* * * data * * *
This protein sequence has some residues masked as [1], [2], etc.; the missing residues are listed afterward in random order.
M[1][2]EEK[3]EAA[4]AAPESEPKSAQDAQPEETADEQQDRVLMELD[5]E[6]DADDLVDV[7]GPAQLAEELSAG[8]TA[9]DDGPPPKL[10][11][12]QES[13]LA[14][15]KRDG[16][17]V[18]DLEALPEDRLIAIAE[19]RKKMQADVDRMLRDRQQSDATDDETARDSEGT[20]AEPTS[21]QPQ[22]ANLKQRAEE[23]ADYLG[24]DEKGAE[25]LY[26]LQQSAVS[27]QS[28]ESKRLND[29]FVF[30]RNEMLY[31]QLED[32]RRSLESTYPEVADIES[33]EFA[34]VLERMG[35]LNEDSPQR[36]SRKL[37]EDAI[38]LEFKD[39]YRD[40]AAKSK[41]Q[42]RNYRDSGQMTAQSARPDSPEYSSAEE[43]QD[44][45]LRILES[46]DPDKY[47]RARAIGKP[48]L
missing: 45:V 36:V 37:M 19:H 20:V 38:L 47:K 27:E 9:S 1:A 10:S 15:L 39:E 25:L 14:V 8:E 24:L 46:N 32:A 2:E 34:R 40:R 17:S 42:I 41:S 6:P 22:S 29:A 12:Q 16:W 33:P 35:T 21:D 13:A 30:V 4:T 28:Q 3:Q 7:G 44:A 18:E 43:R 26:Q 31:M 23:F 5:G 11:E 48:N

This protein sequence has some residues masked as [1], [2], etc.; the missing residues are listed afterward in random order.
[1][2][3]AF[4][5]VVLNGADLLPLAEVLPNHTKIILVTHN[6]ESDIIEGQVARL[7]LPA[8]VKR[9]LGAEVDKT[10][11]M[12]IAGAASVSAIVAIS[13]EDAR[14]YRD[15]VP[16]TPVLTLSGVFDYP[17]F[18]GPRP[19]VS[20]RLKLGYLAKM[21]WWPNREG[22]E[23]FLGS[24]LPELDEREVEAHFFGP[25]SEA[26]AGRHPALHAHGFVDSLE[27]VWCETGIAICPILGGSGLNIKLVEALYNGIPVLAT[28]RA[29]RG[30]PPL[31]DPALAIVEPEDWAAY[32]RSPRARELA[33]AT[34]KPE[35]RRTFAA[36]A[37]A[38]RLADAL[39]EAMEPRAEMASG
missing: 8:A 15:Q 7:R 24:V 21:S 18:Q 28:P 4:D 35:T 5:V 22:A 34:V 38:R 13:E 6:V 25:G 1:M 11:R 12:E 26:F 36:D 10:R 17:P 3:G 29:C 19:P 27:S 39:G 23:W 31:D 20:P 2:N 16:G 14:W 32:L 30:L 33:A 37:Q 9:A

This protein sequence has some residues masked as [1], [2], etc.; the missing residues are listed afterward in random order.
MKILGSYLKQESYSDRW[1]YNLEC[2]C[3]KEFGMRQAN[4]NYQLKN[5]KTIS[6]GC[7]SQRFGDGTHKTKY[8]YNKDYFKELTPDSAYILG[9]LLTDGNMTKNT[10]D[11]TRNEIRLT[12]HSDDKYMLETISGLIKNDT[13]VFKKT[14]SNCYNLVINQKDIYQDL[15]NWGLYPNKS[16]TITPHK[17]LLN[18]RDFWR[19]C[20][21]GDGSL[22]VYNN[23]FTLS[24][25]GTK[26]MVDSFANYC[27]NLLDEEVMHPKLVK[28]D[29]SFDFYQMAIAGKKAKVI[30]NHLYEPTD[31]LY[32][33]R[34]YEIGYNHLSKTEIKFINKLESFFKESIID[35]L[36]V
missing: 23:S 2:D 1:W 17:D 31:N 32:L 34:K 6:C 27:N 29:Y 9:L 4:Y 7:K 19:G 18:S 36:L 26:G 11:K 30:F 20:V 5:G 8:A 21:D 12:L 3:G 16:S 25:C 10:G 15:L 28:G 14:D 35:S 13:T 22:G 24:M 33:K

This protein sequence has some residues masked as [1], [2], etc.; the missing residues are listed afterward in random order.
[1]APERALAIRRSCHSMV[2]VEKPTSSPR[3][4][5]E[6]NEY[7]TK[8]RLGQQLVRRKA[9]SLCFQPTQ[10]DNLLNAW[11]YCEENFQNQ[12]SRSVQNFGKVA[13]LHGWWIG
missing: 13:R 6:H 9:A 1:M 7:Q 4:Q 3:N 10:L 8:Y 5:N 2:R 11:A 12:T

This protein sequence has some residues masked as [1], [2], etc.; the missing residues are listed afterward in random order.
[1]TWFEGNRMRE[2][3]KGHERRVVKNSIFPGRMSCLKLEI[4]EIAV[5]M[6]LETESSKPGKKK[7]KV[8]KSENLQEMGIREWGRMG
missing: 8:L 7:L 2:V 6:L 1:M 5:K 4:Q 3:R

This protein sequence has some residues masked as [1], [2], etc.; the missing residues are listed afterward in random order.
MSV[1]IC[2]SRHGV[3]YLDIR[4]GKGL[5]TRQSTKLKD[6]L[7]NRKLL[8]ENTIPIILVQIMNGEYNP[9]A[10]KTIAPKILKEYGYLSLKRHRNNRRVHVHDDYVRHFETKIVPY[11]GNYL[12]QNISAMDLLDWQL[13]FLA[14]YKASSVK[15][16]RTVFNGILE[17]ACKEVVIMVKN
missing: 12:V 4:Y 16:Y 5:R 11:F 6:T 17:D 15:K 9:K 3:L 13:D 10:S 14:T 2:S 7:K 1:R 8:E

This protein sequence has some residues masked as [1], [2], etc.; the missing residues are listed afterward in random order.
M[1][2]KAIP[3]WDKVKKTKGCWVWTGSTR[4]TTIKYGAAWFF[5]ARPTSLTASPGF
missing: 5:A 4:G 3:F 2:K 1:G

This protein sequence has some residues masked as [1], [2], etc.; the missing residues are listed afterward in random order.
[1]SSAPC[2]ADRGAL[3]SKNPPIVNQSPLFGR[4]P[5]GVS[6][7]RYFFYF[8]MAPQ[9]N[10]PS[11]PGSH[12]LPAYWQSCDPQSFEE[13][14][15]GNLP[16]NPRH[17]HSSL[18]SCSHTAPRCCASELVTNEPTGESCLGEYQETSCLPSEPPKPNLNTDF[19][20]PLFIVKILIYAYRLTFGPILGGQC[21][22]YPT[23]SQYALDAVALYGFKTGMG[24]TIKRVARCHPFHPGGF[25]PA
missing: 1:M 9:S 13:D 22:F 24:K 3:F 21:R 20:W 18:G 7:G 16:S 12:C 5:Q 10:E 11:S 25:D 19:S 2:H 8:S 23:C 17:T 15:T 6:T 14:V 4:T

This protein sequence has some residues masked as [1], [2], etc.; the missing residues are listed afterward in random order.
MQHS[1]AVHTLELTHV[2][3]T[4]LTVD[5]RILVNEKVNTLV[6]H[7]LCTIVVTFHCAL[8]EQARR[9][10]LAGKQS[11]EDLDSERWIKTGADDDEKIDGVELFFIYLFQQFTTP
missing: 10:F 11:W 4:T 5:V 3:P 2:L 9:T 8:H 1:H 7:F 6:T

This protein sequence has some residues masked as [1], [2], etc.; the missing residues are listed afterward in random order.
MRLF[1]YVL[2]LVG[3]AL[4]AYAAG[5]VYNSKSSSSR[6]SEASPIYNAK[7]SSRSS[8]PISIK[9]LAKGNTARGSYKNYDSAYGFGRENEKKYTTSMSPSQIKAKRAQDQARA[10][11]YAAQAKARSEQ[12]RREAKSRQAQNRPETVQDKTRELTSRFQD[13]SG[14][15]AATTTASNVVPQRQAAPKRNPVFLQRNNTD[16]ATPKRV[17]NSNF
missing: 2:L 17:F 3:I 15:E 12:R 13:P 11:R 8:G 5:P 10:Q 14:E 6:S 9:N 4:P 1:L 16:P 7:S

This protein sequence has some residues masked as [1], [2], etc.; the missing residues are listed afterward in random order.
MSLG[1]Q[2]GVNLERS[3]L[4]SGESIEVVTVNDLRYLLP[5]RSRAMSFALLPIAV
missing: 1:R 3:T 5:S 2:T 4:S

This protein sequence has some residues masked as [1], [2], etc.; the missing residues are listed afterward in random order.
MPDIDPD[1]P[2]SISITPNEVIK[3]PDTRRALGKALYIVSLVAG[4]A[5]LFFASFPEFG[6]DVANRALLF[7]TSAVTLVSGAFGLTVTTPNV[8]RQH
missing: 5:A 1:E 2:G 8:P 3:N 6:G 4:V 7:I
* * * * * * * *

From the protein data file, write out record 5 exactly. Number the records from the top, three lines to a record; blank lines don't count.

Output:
This protein sequence has some residues masked as [1], [2], etc.; the missing residues are listed afterward in random order.
[1]TWFEGNRMRE[2][3]KGHERRVVKNSIFPGRMSCLKLEI[4]EIAV[5]M[6]LETESSKPGKKK[7]KV[8]KSENLQEMGIREWGRMG
missing: 8:L 7:L 2:V 6:L 1:M 5:K 4:Q 3:R